Files are recorded as block with a size of 512 bytes. The first block is the
header record that is specially marked followed by the data blocks. The header
record is comparable to a directory entry on a diskette, but there is no
central directory on tape.
Because the tapes are compatible with the tapes from an IBM 5100 system and the character code on the 5100 is not the same as the EBCDI code on the 5110, all text strings have to be translated before writing or after reading. This affects file names in header records as well as whole text files (e.g. files with type 2).
Offset Description/contents ------------------------------------------------------------------------------ 00 File type (8 bit); 0 stands for a free file 01-02 File number (16 bit) 03-04 Size of marked file in kB (16 bit) 05 A non-zero value is used for blocked records 06-07 Number of used file blocks (16 bit) ... 80-90 File name (in tape code!) 92-9B BASTMT \ for BASIC 9C-AF BASKEY / files ... B8-BB APLMSG \ BC-BF APLWS1 \ C0-C3 APLSVI \ C4-C7 APLWS2 > for APL files C8-C9 APLMSZ / CA-CB APLMXL / CC-CF APLMX# / CA-CB logical record length (for type 9) (16 bit) CC-CF Number of logical records (for type 9) (32 bit) ...
All values are binary integer numbers.
These operations are nearly indentical to those for disk files. The difference is that the tape must be searched until the file is found or the end of the marked area is reached. And you can only find by file number and not by file name.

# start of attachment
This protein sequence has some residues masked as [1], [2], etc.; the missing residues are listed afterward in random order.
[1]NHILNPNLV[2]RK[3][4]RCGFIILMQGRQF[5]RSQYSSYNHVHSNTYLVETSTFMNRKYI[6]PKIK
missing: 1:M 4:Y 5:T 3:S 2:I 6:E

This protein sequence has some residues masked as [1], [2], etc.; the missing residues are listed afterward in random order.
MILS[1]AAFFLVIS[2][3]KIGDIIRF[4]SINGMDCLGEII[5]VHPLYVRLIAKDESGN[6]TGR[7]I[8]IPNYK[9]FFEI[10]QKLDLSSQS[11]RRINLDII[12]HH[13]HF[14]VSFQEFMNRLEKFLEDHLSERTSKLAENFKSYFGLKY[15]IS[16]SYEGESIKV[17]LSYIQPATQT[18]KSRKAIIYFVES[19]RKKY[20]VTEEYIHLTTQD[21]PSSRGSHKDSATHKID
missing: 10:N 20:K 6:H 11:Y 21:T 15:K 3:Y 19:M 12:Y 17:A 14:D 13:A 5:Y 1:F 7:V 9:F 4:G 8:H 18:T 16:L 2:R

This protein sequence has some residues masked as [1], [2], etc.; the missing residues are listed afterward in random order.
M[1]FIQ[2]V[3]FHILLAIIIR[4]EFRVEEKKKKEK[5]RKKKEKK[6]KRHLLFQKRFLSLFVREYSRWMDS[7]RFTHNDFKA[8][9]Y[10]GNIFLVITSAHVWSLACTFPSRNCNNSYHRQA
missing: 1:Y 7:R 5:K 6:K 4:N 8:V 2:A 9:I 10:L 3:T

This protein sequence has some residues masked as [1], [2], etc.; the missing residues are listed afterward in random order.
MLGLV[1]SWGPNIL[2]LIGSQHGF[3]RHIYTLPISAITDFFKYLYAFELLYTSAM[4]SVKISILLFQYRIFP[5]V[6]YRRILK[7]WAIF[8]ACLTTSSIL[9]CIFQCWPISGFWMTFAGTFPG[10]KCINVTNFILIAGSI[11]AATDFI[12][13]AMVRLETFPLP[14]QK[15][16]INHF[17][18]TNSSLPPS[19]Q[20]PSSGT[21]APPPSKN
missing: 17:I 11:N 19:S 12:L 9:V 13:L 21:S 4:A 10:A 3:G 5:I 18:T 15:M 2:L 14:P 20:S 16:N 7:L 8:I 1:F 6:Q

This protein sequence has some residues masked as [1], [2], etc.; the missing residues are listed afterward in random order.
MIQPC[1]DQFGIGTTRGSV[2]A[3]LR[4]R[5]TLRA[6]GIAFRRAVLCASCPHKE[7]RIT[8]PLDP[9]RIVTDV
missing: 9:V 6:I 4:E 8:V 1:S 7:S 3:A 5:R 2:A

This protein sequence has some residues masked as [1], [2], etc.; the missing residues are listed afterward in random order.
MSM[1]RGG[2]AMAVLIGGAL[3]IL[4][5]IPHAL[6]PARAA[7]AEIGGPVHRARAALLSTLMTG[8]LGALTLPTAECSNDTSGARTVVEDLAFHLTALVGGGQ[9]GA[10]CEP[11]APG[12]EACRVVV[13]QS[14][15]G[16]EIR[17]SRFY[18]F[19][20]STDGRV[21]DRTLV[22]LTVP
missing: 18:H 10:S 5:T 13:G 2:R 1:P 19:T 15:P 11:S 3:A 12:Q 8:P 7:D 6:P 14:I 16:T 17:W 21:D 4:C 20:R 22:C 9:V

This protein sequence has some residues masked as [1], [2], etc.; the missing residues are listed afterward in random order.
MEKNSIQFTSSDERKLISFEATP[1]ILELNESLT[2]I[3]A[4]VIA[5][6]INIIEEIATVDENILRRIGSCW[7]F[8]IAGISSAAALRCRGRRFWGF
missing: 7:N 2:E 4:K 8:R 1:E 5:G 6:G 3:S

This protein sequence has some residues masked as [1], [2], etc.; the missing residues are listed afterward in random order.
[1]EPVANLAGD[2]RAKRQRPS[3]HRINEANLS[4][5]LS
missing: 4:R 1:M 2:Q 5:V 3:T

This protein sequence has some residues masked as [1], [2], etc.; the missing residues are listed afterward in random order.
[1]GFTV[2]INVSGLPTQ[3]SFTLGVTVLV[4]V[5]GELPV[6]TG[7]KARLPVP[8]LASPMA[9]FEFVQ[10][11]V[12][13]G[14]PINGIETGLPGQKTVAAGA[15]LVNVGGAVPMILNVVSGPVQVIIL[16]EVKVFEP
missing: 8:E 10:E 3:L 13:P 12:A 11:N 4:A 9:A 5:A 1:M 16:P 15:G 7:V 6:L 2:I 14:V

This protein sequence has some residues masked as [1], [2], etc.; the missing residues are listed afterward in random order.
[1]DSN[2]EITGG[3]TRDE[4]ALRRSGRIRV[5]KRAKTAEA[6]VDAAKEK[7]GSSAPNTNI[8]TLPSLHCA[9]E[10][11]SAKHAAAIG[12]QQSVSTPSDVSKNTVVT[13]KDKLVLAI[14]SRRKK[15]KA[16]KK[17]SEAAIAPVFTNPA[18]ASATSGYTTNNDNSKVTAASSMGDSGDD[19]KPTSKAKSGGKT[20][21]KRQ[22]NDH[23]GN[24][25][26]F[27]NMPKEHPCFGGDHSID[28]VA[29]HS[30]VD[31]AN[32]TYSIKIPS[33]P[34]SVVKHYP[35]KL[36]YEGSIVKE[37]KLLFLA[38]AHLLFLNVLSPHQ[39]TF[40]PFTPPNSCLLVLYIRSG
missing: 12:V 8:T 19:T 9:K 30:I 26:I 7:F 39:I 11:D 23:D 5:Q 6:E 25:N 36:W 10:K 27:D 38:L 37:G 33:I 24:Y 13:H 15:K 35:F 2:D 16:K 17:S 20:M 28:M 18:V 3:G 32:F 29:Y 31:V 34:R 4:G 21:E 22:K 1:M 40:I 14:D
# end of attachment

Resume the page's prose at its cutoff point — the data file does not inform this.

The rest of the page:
The first operation must always be a Sense. The I/O supervisor is called as described in the paragraph IOCB. The IOCB for the Sense operation needs these values (in addition to the device address):
Important: During all operations on the same file IOCB_WA has to point to the same buffer. The I/O routines store information about the current file.
If the file has been found IOCB_Ret will be zero. It it could not be found
(and no other error has occured) a value of $F1F1 = '11' is returned.
The header record is stored in the buffer on success. The entries are described above.
Reading or writing a file can only be done one block at a time; only one block can be transfered per I/O call. The values for the IOCB are:
It is best to check after a Find if the file is big enough for writing. If
this is not possible error codes 09 and 10 should be handled accordingly.
For compatibility reasons the tape code for the IBM 5110 is the same as for the 5100. This means that text files and strings have to be converted to EBCDIC after reading or from EBCDIC to tape code before writing. There is a special I/O command called "translate only" that can be used for this.
Files can not be deleted on tapes like on diskettes. They can only be freed for new use. This is done by setting the file type in the header record (offset 0) to 0.
It is important to do all tape I/O operations in a fixed order otherwise the misplaced operation will be canceled and subsequent operations won't be possible. The following steps show how to write to a file:
Start ---> Sense | | ok v Find | | found v Change file type and file name | | v Write Header | | ok v Write (as often as needed) | | ok v Write Last (for last file block) | | ok v Find (same file!) | | ok v Change number of used tape blocks | | v Write Header --> Done!